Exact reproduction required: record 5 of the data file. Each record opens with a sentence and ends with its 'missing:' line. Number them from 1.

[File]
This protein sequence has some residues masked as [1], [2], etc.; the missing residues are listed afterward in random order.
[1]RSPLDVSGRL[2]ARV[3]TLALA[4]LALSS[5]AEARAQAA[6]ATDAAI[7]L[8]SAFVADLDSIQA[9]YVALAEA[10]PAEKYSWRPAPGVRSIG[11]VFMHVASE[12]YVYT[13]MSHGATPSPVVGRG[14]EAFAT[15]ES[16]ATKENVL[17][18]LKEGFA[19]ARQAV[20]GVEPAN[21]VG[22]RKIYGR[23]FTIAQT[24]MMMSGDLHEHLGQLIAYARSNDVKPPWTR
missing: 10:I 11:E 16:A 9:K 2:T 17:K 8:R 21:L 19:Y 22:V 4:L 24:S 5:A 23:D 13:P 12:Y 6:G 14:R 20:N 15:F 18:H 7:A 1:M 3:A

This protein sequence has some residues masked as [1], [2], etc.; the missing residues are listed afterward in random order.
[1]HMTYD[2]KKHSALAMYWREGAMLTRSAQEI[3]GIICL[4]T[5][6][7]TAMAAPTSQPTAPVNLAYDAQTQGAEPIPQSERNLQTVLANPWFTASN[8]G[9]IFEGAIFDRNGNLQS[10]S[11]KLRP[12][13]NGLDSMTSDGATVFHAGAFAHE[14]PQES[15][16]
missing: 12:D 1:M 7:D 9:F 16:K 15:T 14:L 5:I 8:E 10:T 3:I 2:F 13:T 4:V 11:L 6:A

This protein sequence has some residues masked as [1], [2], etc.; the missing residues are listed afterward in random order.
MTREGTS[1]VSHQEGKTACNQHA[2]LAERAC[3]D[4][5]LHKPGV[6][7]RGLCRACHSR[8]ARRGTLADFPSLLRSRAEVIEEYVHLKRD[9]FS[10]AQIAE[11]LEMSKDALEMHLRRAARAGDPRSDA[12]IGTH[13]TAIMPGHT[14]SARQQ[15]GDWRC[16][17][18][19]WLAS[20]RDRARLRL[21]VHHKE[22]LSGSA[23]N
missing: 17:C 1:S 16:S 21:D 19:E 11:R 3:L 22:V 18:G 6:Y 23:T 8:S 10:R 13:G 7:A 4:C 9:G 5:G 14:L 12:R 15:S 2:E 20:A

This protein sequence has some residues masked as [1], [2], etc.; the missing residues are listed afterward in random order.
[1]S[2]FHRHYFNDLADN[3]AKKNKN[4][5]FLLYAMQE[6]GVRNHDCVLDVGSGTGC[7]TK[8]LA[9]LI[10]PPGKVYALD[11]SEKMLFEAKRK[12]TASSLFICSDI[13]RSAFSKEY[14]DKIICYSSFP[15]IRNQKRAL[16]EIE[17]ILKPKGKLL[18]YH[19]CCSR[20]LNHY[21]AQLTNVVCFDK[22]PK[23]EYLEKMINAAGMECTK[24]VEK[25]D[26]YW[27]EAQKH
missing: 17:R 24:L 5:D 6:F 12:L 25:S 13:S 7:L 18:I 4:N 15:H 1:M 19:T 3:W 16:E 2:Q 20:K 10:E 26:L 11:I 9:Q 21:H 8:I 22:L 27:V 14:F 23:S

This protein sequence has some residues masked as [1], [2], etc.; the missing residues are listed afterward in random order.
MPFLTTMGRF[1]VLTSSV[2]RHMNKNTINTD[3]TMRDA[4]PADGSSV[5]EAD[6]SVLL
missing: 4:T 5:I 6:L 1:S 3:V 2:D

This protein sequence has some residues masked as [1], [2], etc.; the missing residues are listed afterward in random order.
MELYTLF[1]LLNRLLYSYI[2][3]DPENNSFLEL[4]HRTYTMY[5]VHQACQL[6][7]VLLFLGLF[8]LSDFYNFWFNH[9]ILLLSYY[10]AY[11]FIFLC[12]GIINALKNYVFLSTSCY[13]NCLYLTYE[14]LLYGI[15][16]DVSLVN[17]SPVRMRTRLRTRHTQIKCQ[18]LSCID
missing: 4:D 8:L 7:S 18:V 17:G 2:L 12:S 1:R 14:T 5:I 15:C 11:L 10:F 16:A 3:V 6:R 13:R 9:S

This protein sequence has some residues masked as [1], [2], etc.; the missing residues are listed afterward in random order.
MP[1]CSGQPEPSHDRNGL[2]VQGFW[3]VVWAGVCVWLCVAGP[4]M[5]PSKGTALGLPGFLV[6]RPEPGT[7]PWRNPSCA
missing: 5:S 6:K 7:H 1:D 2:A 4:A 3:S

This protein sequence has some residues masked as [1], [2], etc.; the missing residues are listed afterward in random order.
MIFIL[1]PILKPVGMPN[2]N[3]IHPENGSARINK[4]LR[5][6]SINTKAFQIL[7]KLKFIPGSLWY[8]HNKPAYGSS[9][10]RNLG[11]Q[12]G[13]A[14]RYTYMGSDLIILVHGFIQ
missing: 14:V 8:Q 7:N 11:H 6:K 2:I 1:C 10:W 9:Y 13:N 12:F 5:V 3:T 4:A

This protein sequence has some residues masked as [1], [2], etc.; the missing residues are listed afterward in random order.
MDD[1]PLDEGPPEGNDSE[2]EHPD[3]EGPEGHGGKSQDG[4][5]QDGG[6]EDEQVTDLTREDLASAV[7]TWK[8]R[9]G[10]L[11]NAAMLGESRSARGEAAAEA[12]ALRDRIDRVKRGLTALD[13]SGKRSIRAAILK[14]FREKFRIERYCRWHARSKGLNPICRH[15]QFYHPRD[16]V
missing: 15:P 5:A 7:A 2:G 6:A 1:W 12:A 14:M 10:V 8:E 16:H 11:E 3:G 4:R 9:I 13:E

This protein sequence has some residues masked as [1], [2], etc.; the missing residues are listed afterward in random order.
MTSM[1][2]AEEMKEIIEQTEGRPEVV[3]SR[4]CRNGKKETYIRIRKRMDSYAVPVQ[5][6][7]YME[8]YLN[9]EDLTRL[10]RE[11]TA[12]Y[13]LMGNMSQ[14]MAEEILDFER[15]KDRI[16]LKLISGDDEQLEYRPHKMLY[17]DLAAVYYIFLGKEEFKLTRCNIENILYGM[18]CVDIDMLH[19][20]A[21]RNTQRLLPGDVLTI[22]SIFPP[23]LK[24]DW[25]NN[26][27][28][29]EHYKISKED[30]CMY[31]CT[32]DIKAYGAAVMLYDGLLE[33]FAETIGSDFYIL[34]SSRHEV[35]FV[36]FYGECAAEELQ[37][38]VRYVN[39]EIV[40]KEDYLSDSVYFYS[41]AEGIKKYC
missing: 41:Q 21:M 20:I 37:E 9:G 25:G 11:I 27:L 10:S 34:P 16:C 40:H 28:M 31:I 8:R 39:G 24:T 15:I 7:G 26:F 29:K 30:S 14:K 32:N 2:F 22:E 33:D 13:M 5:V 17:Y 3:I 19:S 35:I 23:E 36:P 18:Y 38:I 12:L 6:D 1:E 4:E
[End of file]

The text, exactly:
This protein sequence has some residues masked as [1], [2], etc.; the missing residues are listed afterward in random order.
MPFLTTMGRF[1]VLTSSV[2]RHMNKNTINTD[3]TMRDA[4]PADGSSV[5]EAD[6]SVLL
missing: 4:T 5:I 6:L 1:S 3:V 2:D